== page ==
Play Live Radio
Next Up:
Available On Air Stations

Bozeman's Bridger Foothills Fire Started By Lightning Holdover

Custer Gallatin National Forest
The Bridger Foothills Fire forced evacuations and burned homes north of Bozeman in early September 2020.

Officials say the Bridger Foothills Fire near Bozeman was likely caused by a hold-over lightning strike.

The U.S. Forest Service, with support from the Gallatin County Sheriff’s Office, on Friday announced it had completed its initial investigation into the cause of the more than 8,000 acre Bridger Foothills Fire.

“The initial finding is that it was lightning caused, and it was from a thunderstorm that occurred in this area at the end of August," says Marna Daley, public affairs officer for the Custer Gallatin National Forest.

The fire was first reported on Sept. 4.

Daley says sometimes lightning strikes a tree, causing it to immediately flare up, but other she says, "You won’t have that flaring. It will just smolder within the tree or within the duff or any debris that might be on the forest floor, and it will just smolder there.”

That is, until conditions are just right.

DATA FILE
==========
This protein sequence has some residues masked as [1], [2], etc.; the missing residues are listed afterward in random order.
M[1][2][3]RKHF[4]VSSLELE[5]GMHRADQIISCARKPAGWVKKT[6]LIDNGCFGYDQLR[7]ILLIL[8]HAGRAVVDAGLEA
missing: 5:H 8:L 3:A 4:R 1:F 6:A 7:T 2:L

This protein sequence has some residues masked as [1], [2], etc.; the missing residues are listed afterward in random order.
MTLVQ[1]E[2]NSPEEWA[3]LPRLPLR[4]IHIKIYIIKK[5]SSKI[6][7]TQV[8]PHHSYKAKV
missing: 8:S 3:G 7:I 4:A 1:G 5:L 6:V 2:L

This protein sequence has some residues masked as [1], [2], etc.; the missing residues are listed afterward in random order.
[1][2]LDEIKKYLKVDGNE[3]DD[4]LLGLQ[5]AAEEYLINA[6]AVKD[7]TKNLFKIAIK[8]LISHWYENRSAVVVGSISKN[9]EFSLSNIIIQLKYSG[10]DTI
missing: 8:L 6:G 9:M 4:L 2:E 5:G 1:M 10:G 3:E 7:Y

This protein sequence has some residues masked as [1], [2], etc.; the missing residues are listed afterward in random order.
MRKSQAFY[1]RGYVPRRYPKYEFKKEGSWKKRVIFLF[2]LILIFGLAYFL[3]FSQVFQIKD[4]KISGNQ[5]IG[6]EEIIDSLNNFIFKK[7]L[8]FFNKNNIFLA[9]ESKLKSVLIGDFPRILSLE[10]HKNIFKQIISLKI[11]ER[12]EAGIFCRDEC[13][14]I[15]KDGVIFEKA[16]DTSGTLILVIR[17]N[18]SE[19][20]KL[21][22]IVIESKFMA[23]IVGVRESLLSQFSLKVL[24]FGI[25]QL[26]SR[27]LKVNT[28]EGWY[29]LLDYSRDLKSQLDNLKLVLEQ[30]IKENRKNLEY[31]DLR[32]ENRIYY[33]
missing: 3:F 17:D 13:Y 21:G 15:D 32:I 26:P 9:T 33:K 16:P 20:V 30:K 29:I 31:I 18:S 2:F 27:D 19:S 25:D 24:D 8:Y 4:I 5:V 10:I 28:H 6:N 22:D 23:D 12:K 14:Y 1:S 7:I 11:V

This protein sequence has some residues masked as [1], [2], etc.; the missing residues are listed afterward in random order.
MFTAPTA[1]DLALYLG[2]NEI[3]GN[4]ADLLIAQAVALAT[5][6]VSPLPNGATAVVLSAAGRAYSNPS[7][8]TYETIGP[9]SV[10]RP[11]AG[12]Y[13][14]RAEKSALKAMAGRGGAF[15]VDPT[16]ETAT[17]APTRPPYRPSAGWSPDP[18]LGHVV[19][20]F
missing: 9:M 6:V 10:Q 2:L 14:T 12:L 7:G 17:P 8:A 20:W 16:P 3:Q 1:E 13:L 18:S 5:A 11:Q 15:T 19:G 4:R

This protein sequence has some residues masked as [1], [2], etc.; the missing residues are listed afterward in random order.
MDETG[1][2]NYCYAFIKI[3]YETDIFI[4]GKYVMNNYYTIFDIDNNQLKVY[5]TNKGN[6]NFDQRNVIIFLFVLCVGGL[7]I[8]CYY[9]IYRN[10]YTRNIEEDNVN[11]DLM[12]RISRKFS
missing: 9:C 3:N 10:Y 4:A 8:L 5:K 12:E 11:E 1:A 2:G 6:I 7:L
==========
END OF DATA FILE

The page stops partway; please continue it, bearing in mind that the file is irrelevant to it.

“We just happened to have those conditions on September 4, where it was warm and dry and sunny," Daley says.

Daley says the investigators came to their initial finding by analyzing weather data, looking for signs in the area where the fire was believed to have started, and interviewing people who had been nearby.

They’ll continue following up on any additional leads they receive before releasing a final cause.

Daley says crews are making progress on the fire, which was close to 80 percent contained as of Monday morning.

She added the U.S. Department of Agriculture, Gallatin County and National Weather Service launched an interagency post-fire recovery effort to figure out where and how to stabilize soils, prevent weed infestations, plant trees and help landowners whose property has been affected.